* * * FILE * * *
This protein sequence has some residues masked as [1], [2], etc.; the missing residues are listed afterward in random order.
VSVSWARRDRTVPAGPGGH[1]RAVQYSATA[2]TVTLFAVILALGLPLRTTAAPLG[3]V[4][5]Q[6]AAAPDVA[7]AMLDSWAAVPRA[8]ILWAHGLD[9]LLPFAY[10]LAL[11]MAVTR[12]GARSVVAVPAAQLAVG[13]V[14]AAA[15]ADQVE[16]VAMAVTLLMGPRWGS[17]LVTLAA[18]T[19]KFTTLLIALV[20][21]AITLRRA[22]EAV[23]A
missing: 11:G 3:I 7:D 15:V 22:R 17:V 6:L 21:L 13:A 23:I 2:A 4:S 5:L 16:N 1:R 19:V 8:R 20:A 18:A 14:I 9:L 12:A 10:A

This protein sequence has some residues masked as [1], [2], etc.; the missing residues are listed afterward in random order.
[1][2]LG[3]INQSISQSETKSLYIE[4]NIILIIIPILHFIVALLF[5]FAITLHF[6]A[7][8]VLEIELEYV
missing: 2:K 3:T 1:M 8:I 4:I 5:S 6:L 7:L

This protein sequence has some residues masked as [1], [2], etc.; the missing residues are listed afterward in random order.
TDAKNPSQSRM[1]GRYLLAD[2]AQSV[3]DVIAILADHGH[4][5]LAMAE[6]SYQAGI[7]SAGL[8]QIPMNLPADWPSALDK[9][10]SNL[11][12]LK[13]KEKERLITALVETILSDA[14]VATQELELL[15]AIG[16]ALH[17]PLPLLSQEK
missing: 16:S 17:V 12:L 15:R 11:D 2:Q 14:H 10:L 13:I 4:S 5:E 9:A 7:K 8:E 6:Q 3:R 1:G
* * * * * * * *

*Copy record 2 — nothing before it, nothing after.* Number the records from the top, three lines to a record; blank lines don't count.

This protein sequence has some residues masked as [1], [2], etc.; the missing residues are listed afterward in random order.
[1][2]LG[3]INQSISQSETKSLYIE[4]NIILIIIPILHFIVALLF[5]FAITLHF[6]A[7][8]VLEIELEYV
missing: 2:K 3:T 1:M 8:I 4:I 5:S 6:L 7:L